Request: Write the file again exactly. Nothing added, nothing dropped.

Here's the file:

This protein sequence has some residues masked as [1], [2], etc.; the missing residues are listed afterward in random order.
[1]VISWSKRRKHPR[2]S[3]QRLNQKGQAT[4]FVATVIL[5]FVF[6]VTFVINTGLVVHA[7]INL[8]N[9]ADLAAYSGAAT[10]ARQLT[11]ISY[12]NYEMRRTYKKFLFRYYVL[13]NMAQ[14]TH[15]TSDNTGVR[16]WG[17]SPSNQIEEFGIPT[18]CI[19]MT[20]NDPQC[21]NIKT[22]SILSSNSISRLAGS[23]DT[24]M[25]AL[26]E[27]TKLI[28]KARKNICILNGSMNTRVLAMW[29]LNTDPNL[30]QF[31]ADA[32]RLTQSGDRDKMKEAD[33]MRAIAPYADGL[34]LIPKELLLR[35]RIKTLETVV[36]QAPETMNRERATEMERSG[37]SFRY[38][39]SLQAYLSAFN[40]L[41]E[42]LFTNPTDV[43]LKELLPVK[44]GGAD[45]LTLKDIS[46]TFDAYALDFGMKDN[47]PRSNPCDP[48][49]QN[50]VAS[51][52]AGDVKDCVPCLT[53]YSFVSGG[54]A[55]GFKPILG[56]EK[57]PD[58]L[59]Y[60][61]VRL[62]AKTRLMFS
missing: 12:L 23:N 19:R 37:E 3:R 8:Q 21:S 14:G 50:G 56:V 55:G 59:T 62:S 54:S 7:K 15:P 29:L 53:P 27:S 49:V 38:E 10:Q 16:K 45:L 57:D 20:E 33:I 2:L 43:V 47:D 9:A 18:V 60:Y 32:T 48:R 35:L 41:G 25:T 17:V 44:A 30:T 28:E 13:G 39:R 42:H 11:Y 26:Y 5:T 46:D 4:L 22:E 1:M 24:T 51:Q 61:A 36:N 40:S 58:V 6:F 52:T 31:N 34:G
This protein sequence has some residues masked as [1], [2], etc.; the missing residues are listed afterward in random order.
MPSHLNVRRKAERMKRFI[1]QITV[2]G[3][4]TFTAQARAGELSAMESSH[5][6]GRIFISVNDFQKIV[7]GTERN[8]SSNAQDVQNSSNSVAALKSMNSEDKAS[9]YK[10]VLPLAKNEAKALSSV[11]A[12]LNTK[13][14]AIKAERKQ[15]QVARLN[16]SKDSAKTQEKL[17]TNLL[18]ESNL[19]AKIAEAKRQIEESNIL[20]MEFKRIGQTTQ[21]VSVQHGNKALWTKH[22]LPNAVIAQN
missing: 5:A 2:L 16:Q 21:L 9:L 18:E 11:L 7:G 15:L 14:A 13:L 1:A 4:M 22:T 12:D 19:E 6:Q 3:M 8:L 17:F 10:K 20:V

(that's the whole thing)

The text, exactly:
This protein sequence has some residues masked as [1], [2], etc.; the missing residues are listed afterward in random order.
[1]VISWSKRRKHPR[2]S[3]QRLNQKGQAT[4]FVATVIL[5]FVF[6]VTFVINTGLVVHA[7]INL[8]N[9]ADLAAYSGAAT[10]ARQLT[11]ISY[12]NYEMRRTYKKFLFRYYVL[13]NMAQ[14]TH[15]TSDNTGVR[16]WG[17]SPSNQIEEFGIPT[18]CI[19]MT[20]NDPQC[21]NIKT[22]SILSSNSISRLAGS[23]DT[24]M[25]AL[26]E[27]TKLI[28]KARKNICILNGSMNTRVLAMW[29]LNTDPNL[30]QF[31]ADA[32]RLTQSGDRDKMKEAD[33]MRAIAPYADGL[34]LIPKELLLR[35]RIKTLETVV[36]QAPETMNRERATEMERSG[37]SFRY[38][39]SLQAYLSAFN[40]L[41]E[42]LFTNPTDV[43]LKELLPVK[44]GGAD[45]LTLKDIS[46]TFDAYALDFGMKDN[47]PRSNPCDP[48][49]QN[50]VAS[51][52]AGDVKDCVPCLT[53]YSFVSGG[54]A[55]GFKPILG[56]EK[57]PD[58]L[59]Y[60][61]VRL[62]AKTRLMFS
missing: 12:L 23:N 19:R 37:E 3:R 8:Q 21:S 14:G 50:G 56:V 55:G 59:T 62:S 54:S 7:K 15:P 29:L 53:P 27:S 49:V 38:E 10:Q 16:K 45:L 57:D 20:E 33:I 2:L 43:V 47:D 9:A 18:V 60:Y 32:T 48:R 35:L 41:G 25:T 17:V 44:A 30:T 28:E 13:G 39:R 42:H 11:Y 26:Y 5:T 46:D 4:L 22:E 1:M 24:T 51:Q 61:A 36:N 40:S 58:V 6:F 52:T 31:N 34:G
This protein sequence has some residues masked as [1], [2], etc.; the missing residues are listed afterward in random order.
MPSHLNVRRKAERMKRFI[1]QITV[2]G[3][4]TFTAQARAGELSAMESSH[5][6]GRIFISVNDFQKIV[7]GTERN[8]SSNAQDVQNSSNSVAALKSMNSEDKAS[9]YK[10]VLPLAKNEAKALSSV[11]A[12]LNTK[13][14]AIKAERKQ[15]QVARLN[16]SKDSAKTQEKL[17]TNLL[18]ESNL[19]AKIAEAKRQIEESNIL[20]MEFKRIGQTTQ[21]VSVQHGNKALWTKH[22]LPNAVIAQN
missing: 5:A 2:L 16:Q 21:L 9:L 18:E 11:L 7:G 15:L 14:A 13:L 1:A 4:M 22:T 12:D 19:E 6:Q 3:M 8:L 17:F 10:K 20:V